I suppose that knowledge might be more helpful if these uniquely-constructed hotels advertised that they were modular, but it's unlikely that they do. You might have luck aiming for staying at a new hotel and asking someone in management prior to booking.
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Old 06-03-2019, 03:52 AM
 
Location: On the road
5,922 posts, read 2,885,080 times
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Budget hotels in Hong Kong are the epitome of no sound proofing. They take existing spaces and partition them into as many tiny little rooms as possible using not much more than plywood. I've heard everything from neighboring guests snoring to the sound of a bottle opening to some seriously marathon **** sessions. Not recommended for light sleepers.
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Old 06-03-2019, 08:59 AM
 
Location: NoVa
2,125 posts, read 2,909,278 times
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The only way to guarantee no noise is if you rent a whole house, period. No condos, hotels, rooms, etc, could give you that. The only exception is if you stay in a secluded farm that shuts down at sun down and everyone is in bed by 9pm.
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Old 06-03-2019, 09:31 AM
 
Location: Tucson AZ & Leipzig, Germany
2,369 posts, read 7,758,843 times
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I am renting an airbnb apartment in Leipzig, Germany on a monthly basis. It is a renovated apartment in an old building dating to the 1890s. The building has one foot or more thick masonry (stone) walls on the exterior, and from what I can tell, masonry walls between apartments. I have not heard any of my neighbors yet. The entrance door is heavy, solid wood going into the stairwell. I have not heard any plumbing noise either from other apartments. There is a little car noise from the street in front of the building, but is is a lightly traveled neighborhood street, not a main street (no trucks, buses or streetcars). All in all, far better than a hotel at a fraction of the price.
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Old 06-03-2019, 01:26 PM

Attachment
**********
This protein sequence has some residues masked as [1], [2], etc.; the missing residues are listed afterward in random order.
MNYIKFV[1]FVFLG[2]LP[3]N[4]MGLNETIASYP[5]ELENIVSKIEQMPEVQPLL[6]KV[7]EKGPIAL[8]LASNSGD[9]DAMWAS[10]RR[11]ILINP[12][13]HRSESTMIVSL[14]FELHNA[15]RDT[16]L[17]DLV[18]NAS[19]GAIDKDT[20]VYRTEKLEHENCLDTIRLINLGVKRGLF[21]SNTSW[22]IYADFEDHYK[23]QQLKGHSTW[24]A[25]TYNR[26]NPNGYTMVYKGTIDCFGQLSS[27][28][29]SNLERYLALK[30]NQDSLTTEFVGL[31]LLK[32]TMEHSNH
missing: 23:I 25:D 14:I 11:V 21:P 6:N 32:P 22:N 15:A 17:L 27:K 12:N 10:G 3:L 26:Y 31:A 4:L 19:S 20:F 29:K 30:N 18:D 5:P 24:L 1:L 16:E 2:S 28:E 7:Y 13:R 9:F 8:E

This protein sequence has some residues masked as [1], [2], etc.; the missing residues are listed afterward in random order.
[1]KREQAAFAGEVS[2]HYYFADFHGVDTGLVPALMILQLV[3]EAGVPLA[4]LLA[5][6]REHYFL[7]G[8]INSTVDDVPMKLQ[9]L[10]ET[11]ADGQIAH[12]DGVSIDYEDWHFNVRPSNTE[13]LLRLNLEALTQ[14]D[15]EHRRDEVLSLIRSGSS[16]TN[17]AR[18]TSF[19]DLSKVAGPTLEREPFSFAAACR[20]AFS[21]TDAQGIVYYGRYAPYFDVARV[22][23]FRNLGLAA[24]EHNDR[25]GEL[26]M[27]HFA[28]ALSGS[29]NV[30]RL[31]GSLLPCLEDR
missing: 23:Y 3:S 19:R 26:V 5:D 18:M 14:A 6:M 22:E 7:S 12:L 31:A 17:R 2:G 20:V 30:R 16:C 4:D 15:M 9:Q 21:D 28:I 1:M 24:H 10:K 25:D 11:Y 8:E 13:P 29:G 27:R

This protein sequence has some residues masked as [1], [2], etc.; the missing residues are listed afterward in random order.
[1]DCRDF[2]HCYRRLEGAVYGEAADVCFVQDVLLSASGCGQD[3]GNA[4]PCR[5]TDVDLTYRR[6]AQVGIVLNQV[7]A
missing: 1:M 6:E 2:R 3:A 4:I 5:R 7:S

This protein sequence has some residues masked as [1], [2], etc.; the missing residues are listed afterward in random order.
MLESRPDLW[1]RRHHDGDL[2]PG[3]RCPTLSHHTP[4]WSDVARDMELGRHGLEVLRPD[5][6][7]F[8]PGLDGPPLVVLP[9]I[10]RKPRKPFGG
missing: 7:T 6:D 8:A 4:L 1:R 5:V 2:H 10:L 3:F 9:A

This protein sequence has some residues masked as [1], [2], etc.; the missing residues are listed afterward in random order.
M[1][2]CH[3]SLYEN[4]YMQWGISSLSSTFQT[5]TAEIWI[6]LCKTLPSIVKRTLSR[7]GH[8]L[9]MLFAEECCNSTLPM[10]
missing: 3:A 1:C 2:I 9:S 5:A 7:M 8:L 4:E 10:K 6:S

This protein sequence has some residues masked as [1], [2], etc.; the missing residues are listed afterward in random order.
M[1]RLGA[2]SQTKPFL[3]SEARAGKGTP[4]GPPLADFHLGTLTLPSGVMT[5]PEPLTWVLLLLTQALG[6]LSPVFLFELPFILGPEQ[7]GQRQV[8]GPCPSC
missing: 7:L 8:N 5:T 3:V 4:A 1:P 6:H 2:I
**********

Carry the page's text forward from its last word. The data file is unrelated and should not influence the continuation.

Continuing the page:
Location: Tulsa
1,802 posts, read 804,562 times
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Quote:
Originally Posted by recycled View Post
I am renting an airbnb apartment in Leipzig, Germany on a monthly basis. It is a renovated apartment in an old building dating to the 1890s. The building has one foot or more thick masonry (stone) walls on the exterior, and from what I can tell, masonry walls between apartments. I have not heard any of my neighbors yet. The entrance door is heavy, solid wood going into the stairwell. I have not heard any plumbing noise either from other apartments. There is a little car noise from the street in front of the building, but is is a lightly traveled neighborhood street, not a main street (no trucks, buses or streetcars). All in all, far better than a hotel at a fraction of the price.
I haven't found a great apartment like this in where I live.

Maybe standards are generally higher in Germany? The hotels in Germany are probably better too?
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Old 06-06-2019, 01:03 AM
 
Location: On the road
5,922 posts, read 2,885,080 times
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Our apartment in Lisbon right now has good soundproofing from neighbors since we've got both floors and although attached in rows each building is its own building with load bearing structure.

The problem is the street noise. It's not that busy a street but only one narrow lane with buildings on each side so lots of echo, it seems at least once per night I'm woken up by packs of inebriated people walking by talking loudly or even singing/yelling. It doesn't wake my wife up but I'm a much lighter sleeper, and I get it when I was in my 20s I'd be wandering around drunk at 2:00 am with my friends as well.